Georgia state Sen. John Albers worked at law firm Fisher Phillips until the Lincoln Project falsely accused him of co-sponsoring racist legislation. Albers called the Lincoln Project's tactics "economic terrorism," a term the group turned back on him.
"Economic terrorism is denying voting rights to the taxpayers who pay their salaries. Economic terrorism is making it more difficult for every Georgian to participate in democracy," Nate Nesbitt, the organization’s director of strategic partnerships, told The Atlanta Journal-Constitution on Monday.
Albers said that, ironically, he had broken with his party on some voting legislation. A voting bill he did co-sponsor had bipartisan support.
"The truth is that I co-sponsored Georgia Senate Bill 62, which provides for ballots in the state of Georgia to have a watermark, seal and other security elements to include the precinct number — which are best practices," Albers said in a statement on Monday.
Albers is one of four GOP state legislators who voted against recent legislation that would limit absentee voting and reduce weekend voting, according to The Atlanta Journal-Constitution.
"I am proud of my work in this area. And I will not allow myself to be canceled, threatened, or intimidated based on lies about my record — particularly by a disgraced group facing well-publicized allegations of sexual harassment and financial impropriety," Albers said in a statement, which racked up tens of thousands of retweets.
The Lincoln Project has since deleted the tweets attacking him.
"GA Sen @johnalbers is CIO of Fisher Phillips (@labor_attorneys), a firm that represents Americas' biggest companies. They pride themselves on diversity [and] inclusion, but Sen Albers is a co-sponsor of SB62 - a bill meant to suppress black votes [and] institue a new Jim Crow," the Lincoln Project wrote on Twitter according to National Review.
The Lincoln Project tagged companies including Walmart, Wells Fargo and Starbucks in its tweets as clients of Fisher Phillips.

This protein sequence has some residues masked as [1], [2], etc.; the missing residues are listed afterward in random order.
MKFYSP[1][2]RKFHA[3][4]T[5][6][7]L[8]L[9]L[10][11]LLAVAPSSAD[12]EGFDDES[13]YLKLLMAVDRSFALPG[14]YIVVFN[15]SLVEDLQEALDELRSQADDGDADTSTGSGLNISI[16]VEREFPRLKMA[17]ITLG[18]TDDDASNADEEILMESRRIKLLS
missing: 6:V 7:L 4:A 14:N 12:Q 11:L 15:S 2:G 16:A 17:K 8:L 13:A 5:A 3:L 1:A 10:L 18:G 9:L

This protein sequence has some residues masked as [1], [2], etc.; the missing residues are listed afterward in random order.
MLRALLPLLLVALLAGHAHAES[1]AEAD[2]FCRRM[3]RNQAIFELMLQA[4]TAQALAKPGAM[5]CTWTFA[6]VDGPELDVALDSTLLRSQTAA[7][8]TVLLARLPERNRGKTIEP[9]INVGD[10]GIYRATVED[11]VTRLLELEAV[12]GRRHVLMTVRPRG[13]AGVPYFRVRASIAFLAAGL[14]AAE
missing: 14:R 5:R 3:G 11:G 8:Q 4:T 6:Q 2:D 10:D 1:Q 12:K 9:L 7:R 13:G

Albers can't detail the conversation that led to his resignation from Fisher Phillips because of a non-disclosure agreement, he told National Review.
"The typical corporate America response to that was, ‘Oh my God, cut all ties. This is terrible.’ Even though those folks didn’t actually read the truth," he told National Review. "I certainly wish I was still working at the firm as normal. I have the utmost respect for the people there, and I loved my job."
Fisher Phillips "concluded that John Albers’ role as a state legislator is incompatible with his role as our chief information officer" but is "grateful for John’s many accomplishments at the firm as an excellent professional," the company said in a statement according to National Review.
The Lincoln Project, which started as an anti-Trump group, has hemorrhaged support after more than 20 men accused its co-founder John Weaver of sexual harassment in January.
While some on the left have praised its leaders for a principled stand against their former party, liberals and conservatives alike have criticized the group over its tactics and motives. Some, like Rep. Alexandria Ocasio-Cortez, D-N.Y., have labeled it a scam PAC due to its funneling of liberal donor money to vendors controlled by the group's founders and an overall lack of return on investment.